Lemon verbena (Aloysia citriodora), a lemon-scented herb native to South America, has numerous culinary, aromatherapy and medicinal uses. It was first introduced to Europe by Spanish traders and explorers, and its use soon spread across the world. About 20 different species of the plant are currently found growing in the United States. The plant was once cultivated commercially in Europe for its fragrant essential oil, but was soon replaced by lemon grass as a less expensive alternative. Today, lemon verbena oil and the herb itself are still widely used by herbalists and natural healers.
The many culinary lemon verbena uses include flavoring candies and desserts, adding fragrance to stews and soups, and as an alternative to lemon zest in recipes. The herb combines marvelously with fish, poultry and fresh fruit. Its almost flowery taste is more complex than plain lemon, lemon zest or even lemon balm. The herb also makes a fantastic addition to homemade ice creams, sorbets and lemonades. Lemon-scented vinegar is sometimes made by steeping fresh lemon verbena leaves in vinegar for several weeks. Dried and powdered leaves are often used as a meat rub and can impart their flavor to marinades and stuffing.
Because of its strong fragrance, lemon verbena is often used in aromatherapy. The plant's essential oil is believed to have relaxing properties, and many healers use it to reduce stress and anxiety in nervous patients. The oil may also enhance the appetite and stimulate digestion when inhaled. In cases of sinusitis or respiratory infection, lemon verbena oil may help reduce congestion and bronchial inflammation. Like other citrus scents, lemon verbena is considered refreshing, uplifting and energizing.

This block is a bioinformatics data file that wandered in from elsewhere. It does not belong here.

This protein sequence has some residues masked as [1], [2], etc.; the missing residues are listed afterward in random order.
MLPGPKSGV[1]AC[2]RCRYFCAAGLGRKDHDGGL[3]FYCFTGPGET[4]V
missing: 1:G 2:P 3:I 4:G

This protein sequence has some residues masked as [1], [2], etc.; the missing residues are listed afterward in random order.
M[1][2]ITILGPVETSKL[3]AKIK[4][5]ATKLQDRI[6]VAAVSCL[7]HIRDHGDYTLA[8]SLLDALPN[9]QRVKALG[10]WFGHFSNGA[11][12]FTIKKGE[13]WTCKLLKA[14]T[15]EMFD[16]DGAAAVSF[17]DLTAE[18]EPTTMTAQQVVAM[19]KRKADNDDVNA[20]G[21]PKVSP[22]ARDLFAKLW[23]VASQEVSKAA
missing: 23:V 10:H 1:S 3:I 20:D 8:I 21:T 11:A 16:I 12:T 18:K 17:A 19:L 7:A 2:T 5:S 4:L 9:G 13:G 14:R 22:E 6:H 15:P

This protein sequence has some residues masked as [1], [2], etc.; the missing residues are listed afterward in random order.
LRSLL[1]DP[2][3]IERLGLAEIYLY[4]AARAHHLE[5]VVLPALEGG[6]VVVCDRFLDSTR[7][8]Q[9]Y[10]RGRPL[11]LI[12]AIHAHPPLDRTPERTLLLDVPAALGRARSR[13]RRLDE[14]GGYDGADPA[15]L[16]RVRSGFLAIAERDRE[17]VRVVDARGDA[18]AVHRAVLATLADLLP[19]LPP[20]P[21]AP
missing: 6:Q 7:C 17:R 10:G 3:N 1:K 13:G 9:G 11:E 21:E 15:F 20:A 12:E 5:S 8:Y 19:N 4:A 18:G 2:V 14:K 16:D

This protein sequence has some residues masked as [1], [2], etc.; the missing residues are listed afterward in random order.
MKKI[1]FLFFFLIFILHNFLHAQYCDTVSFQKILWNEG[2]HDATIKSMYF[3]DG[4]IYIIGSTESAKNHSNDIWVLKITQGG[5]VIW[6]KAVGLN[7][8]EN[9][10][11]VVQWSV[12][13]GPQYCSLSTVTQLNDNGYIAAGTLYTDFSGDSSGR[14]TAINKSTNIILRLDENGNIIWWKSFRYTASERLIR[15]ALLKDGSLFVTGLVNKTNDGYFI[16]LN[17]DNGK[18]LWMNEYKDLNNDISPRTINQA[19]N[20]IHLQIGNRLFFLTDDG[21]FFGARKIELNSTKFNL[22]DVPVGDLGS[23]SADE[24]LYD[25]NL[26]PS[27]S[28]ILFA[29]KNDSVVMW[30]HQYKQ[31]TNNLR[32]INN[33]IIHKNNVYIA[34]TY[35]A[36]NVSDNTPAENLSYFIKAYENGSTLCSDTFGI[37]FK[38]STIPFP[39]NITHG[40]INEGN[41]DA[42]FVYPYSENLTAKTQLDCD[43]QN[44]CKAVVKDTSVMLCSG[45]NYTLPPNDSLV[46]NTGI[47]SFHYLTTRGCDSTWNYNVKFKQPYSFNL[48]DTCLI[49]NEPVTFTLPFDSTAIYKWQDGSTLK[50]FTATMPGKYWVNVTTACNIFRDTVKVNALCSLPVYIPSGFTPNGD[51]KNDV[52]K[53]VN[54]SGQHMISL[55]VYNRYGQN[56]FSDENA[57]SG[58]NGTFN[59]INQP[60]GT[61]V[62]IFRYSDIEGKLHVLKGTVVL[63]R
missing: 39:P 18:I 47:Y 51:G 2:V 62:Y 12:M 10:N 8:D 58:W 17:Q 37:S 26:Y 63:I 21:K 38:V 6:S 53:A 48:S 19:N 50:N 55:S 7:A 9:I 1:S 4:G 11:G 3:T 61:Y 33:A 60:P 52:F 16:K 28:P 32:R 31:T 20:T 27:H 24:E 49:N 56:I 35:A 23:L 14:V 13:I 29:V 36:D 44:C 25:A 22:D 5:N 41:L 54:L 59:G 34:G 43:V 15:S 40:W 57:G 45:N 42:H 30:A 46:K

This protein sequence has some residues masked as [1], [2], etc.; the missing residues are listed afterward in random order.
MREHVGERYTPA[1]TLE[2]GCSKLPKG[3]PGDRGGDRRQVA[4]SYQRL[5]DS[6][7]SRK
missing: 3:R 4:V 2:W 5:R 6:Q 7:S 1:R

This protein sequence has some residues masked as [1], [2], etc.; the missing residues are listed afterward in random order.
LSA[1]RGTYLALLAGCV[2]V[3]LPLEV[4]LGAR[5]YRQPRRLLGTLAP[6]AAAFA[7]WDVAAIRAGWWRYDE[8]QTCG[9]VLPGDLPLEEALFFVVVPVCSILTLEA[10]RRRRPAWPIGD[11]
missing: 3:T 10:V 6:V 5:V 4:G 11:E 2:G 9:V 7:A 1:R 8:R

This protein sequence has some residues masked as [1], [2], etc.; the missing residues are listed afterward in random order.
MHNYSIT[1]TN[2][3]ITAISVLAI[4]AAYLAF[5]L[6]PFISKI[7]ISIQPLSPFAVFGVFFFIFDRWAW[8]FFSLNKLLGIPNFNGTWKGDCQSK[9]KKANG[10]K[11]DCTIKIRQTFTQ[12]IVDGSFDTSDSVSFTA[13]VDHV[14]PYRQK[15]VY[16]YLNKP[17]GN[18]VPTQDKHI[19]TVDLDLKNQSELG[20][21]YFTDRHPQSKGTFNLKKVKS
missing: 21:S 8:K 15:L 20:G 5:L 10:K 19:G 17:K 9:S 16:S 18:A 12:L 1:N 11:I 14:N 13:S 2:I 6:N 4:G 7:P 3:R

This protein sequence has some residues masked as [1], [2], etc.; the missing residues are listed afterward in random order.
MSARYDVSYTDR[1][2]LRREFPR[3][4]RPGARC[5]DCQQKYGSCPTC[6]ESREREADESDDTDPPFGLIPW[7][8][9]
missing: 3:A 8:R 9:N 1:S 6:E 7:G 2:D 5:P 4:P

Lemon verbena contains numerous phytochemicals, or non-nutritional plant compounds, that may be useful in the prevention of disease. The plant may provide benefit for sufferers of digestive upsets, nervous tension, headaches and depression. Other common medicinal uses include reducing flatulence, treating diarrhea, reducing body temperature during fevers, preventing asthma symptoms, regulating the menstrual cycle and lessening the effects of premenstrual syndrome (PMS). Externally, the herb may help reduce cellulite, heal cold sores and boils, and reduce the appearance of acne.
Using Lemon Verbena
Internally, lemon verbena is most often taken as a tea. To make, steep 1 tsp. dried or 1 tbsp. fresh leaves in 1 cup boiling water for 10 to 15 minutes, strain, sweeten with honey and drink. This tea also makes a refreshing cold beverage, or the leaves can be combined with other less appealing herbs to enhance flavor.
Externally, the herb is applied in the form of poultices and washes. To make a poultice, crush the fresh leaves and combine with water to help them stick together. Apply to the affected area, cover with a thin towel or layer of cheesecloth, and tape into place. Change once or twice a day. To make a wash, simply prepare the tea as described above and apply to the affected area. Lemon verbena essential oil is used topically in many natural cosmetics for reducing cellulite and treating acne.